I am assuming you only plan on building one house in your lifetime and in my opinion it should be your dream home. We have been where you are for the last five years (the planning stage). As we looked for land, weathered through overseas deployments, and drew plans for our dream home the prices all went up. Now that we have closed the building loan, our cost is (excluding land) $262,000 for a 2,508 sf home, single story with 700 sf porches (if all goes as budget planned). Our well and septic prices are flipped from yours. Is your septic an engineered above ground?

We are building with a lumber package, which includes all wood, windows, cabinets, roofing, drywall, insulation, and vinyl siding all panelized walls pre-sheathed. This package cost about $50/sf and the finished product will be about $104/sf. 

So bottom line, you can build your dream house. You may have to do more work and hire less subs to save money. Our price includes subs for the well and electric only. We didn’t need to hire framers, since the house is pre-framed. Our covered porches came in at $42/sf.

Oh, by the way we didn't need a GC for our construction loan, just a letter explaining why we thought we could do the work. My husband had only done HVAC before joining the Air Force. So, we don't have extensive trade knowledge.

What I am trying to say is, you can do it. Don't lose sight of your dream.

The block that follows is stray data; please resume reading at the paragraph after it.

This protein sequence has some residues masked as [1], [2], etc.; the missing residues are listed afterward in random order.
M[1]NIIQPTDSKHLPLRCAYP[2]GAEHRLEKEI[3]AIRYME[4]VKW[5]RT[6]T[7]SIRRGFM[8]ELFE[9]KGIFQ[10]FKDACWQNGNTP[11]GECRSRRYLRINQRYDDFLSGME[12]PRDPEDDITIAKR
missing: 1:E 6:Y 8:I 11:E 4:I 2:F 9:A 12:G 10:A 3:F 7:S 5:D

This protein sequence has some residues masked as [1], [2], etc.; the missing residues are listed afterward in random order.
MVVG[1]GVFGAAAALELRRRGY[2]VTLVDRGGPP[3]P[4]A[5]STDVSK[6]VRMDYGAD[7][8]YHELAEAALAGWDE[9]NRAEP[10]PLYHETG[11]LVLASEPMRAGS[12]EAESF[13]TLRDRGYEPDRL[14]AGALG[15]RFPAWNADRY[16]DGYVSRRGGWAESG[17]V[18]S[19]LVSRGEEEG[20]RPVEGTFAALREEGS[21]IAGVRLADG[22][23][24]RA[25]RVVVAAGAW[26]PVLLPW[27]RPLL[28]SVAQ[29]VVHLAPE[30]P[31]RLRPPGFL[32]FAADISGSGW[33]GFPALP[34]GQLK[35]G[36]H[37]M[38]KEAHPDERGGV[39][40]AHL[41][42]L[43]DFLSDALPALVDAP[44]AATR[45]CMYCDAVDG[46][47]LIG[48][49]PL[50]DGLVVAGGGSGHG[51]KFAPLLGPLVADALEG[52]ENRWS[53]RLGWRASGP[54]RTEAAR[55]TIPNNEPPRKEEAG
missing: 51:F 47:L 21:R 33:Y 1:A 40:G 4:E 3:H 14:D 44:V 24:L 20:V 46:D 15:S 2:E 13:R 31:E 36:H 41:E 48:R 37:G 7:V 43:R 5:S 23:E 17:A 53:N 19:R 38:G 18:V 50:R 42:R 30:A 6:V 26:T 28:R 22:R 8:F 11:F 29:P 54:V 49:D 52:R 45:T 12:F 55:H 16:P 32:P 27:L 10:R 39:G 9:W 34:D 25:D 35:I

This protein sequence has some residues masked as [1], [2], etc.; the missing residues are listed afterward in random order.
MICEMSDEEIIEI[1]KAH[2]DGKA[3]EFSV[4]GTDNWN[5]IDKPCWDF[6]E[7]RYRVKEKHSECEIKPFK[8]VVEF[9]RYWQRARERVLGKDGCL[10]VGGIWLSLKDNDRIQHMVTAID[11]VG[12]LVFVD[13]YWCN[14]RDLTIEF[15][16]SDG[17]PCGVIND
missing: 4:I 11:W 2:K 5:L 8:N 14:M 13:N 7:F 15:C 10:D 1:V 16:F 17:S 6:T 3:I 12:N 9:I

Lori


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By Julia in Norristown, PA on 3/9/2006


Lori, thanks and you are exactly right.

I knew in my gut that if we built the smaller - less perfect house I would forever regret it. I only plan on building one house and that is why we are getting bids from subs for the 3,000 sq. ft. dream home I originally chose. We will be able to do some of the work ourselves as far as interior finish. My fiance doesn't have nearly the flexible schedule I do and sometimes his days run really long at work. So any work we will do together will be on the weekends. We plan on doing the electrical (with the help of a friend). We will do the painting and the flooring (tile and hardwood) ourselves, which should save us around $30K.

The septic estimate was a little high because we aren't sure what type of system we are going to have to use. Our perc test is on the 21st of March. We went with a worst case scenario price.